Ford Mustang in Europe Faces 52 HP Reduction Due to Emissions
Stringent European emissions rules pressure brands to downsize engines with turbocharging. So the new Ford Mustang remains an against-the-grain rarity by retaining a naturally aspirated V8. Unfortunately for UK buyers, detuning was required for compliance.
The familiar 5.0-liter “Coyote” Mustang GT engine now makes 440 horsepower and 397 pound-feet of torque in British specs — drops of 40 hp and 21 lb-ft. This still bests the 2015 Mustang’s initial 415 hp upon right-hand drive introduction, but trails the 2018+ North American version at 480 hp.
Given market dominance of 3- and 4-cylinder engines, European buyers should appreciate Ford finding way to deliver any V8 model. But the flagship Dark Horse aims higher at 448 hp and 397 lb-ft, though still trailing its 500+ hp US counterpart.
Performance holds up with 0-60 mph runs below 5 seconds, using the automatic transmission that also enables higher top speeds than the manual alternative. Prices reflect Europe’s luxury tax reality at around $84,000 for the Dark Horse; steep versus America’s $59,485 MSRP.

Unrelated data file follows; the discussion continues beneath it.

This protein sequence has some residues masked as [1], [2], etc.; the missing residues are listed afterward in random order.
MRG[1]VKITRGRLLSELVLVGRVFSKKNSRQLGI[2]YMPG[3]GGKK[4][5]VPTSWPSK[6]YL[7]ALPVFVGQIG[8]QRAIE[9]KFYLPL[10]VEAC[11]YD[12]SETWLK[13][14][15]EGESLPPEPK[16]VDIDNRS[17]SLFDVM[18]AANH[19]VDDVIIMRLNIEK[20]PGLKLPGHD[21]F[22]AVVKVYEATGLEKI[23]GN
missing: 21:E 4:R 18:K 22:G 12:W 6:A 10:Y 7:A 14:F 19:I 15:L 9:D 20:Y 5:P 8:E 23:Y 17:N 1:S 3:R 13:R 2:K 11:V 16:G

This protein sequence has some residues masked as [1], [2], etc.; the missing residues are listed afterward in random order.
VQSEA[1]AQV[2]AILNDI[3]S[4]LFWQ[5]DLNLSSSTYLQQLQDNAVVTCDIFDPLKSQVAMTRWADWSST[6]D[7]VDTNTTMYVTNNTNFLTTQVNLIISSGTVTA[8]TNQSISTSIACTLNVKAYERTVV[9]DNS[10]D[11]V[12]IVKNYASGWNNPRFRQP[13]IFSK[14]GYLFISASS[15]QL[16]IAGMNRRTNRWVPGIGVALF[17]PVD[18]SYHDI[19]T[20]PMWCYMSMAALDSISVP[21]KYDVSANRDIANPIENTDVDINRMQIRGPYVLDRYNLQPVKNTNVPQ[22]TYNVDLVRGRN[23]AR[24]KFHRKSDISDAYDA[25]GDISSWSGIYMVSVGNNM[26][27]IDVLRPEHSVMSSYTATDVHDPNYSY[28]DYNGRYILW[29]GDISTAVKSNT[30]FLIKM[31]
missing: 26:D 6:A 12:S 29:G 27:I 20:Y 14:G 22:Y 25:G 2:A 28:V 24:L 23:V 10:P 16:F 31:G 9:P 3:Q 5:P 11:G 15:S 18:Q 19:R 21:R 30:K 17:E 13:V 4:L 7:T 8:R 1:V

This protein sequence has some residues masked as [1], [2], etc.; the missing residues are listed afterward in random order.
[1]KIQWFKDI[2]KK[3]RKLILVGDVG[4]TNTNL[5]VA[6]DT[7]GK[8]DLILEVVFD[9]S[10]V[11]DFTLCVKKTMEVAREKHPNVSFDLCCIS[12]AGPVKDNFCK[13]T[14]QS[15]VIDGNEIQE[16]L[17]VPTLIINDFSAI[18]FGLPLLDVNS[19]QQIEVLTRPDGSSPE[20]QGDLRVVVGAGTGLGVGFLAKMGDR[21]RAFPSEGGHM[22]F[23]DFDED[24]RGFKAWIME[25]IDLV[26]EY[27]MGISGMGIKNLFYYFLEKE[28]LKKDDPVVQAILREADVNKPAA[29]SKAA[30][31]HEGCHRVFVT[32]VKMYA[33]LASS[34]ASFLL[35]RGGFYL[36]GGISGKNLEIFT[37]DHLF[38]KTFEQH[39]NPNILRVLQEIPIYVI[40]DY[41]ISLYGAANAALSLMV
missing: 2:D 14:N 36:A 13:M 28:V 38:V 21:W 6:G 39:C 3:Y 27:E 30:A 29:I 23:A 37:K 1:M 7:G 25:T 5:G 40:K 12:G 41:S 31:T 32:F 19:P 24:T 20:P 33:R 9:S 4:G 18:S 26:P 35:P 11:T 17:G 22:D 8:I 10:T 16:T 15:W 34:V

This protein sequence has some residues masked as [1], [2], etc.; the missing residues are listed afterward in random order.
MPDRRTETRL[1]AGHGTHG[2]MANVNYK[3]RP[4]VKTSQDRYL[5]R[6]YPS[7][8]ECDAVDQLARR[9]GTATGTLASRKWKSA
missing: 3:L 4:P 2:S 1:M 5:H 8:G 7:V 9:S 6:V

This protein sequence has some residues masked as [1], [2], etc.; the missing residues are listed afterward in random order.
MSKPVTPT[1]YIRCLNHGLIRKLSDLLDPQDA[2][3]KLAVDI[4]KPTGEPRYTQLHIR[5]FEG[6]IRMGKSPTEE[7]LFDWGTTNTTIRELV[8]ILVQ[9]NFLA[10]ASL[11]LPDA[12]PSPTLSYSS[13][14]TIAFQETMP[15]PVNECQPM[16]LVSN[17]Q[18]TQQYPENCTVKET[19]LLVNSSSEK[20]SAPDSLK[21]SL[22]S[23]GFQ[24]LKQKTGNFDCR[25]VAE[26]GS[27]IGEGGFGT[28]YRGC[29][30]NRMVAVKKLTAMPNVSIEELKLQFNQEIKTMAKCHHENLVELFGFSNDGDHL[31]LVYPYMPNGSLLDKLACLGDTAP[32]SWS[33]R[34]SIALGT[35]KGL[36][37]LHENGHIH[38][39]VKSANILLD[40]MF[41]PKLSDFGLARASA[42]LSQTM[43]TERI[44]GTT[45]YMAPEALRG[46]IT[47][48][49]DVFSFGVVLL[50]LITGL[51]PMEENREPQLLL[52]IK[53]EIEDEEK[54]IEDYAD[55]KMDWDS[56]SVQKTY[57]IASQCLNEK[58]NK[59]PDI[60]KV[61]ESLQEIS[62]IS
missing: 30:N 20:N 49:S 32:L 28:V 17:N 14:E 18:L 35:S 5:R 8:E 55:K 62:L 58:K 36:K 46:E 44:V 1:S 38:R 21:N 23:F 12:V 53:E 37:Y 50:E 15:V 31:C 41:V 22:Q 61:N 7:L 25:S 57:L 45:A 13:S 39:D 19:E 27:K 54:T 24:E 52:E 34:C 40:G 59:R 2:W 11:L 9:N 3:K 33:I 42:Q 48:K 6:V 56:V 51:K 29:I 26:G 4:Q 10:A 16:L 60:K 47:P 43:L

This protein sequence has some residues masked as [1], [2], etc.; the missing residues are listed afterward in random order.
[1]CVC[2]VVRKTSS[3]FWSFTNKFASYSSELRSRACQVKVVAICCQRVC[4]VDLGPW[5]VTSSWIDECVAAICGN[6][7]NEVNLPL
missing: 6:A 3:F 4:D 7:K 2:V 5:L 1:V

One looming question is whether Ford will export any hardcore Mustang GTD models overseas. The heavily upgraded V8 producing over 800 hp demands about $300,000 in limited allocations to approved buyers. European Mustang plans haven’t indicated interest in this ultra-exotic variant.
In any case, the ability to order any new Mustang GT or Dark Horse with visceral V8 power shows Ford’s commitment to preserving choice where possible amidst regulations and gas prices discouraging large engines.
Performance loyalists appreciate efforts to retain heritage elements like uncompromising sound and feel. The Mustang avoids high-tech forced induction in favor of timeless American muscle. Even if the numbers change, the soul remains for those valuing emotion alongside speed. Ford allows European buyers this intoxicating ticket to freedom as well.